Three Major Printer Makers Make Ink More Affordable

Instant Ink, EcoTank, INKvestment - do they save you money?

Users, journalists, and everybody else seems to agree that inkjet printers, especially entry-level, low-volume models, cost too much too use, in terms of the per-page cost of consumables--in this case, of course, ink. Everybody knows a major part of a printer manufacturer’s income comes from the sale of consumables, but nowhere is this more obvious than with low-cost printers, such as HP’s Envy 5660 All-in-One Printer, or perhaps Epson’s Expression Premium XP-630 Small-in-One Printer. The printers themselves don’t cost very much (under $100 if you shop around), but keeping them replenished with ink, especially if you print a lot, is costly.

Higher-end, business-oriented printers (such, as, say, Epson’s WorkForce WF-4630 All-in-One Printer), on the other hand, since you pay significantly more for them up front, don’t cost as much to use on a per-page basis, for two reasons: You’ve already paid a premium for the device itself, and since you’re probably printing significantly more than would buyers of low-volume models like those mentioned above, the cost per page is already cheaper due to volume.

In any case, for one reason or another, three major printer makers--Brother, Epson, and HP--have developed and instituted ink delivery programs designed to save you money on ink; they are INKvestment, EcoTank, and Instant Ink, respectively. Up front, off-the-bat, the first thing to understand about any of these programs is that, for the most part, the more you print, the better deal you get, within the limitations of the printer itself, that is.

That said, with all the shenanigans designed to sell ink over the years, you can’t help but ask yourself if these programs, too, are more gimmick than substance. What can say is that, overall, printer makers haven’t severely compromised the cash flow from ink sales with these programs, but they have made some concessions that will, if you’ll make a concession or two of your own, save you money on ink.

The newest of the three programs, INKvestment is the most straightforward, and, as we said in our review of the MFC-J985DW XL Work Smart All-in-One Printer, the least imaginative. Basically, what Brother has done here is two-fold: thrown additional high-yield ink tanks in the box with the printer and lowered the price of the ink cartridges themselves, so that they deliver CPPs of under 1 cent for black-white-pages and under 5 cents for color.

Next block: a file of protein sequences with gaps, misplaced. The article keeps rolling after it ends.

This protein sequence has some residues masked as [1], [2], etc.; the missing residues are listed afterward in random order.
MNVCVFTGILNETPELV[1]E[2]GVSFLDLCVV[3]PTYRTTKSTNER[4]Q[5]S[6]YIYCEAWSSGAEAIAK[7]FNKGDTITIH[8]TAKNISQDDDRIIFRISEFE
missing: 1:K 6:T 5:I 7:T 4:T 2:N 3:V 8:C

INKvestment printers come in two flavors: the MFC-J895DW XL mentioned above comes with three sets of high-yield ink tanks (what Brother says is “2 years” of ink, but that, of course, depends on what and how much you print), and the non-XL MFC-J895DW, which comes with only one set of cartridges.

Of these three services, Epson went to the greatest links to create an actual new product. EcoTank printers come equipped with, in the case of the WorkForce ET-4550 EcoTank All-in-One Printer and a couple others, ink reservoirs mounted on the right side that you fill from a bottle. An exception is the high-volume (and high-priced) WorkForce Pro WF-R4640 EcoTank All-in-One Printer, which comes with receptacles for hanging big bags of ink on both sides of the chassis.

Like INKvestment printers, EcoTank machines require a significant investment up front. The printers run between about $300 and $1,200, and most of that money goes toward the ink; the printers themselves, without the EcoTank add-ons, sell for a fourth or fifth of equivalent EcoTank models. Here’s the bottom line with EcoTank: use it a lot, print and copy copious pages; the more you print the more you save, compared to comparable non-EcoTank models. Either of the above WorkForce printer links will take you to an article that explains EcoTank’s economics in greater detail.

The older of the three services, Instant Ink is a good program for HP’s entry-level printers, such as the Envy 4520 All-in-One, but the company has also expanded the program to its larger, higher-volume business printers, even though, if you print a lot it doesn’t make a lot of sense. As described in this HP’s Instant Ink article, Instant Ink is a monthly subscription program consisting of three tiers all ranging below $10. However, rather than explaining it all again here, click the preceding link for more details.


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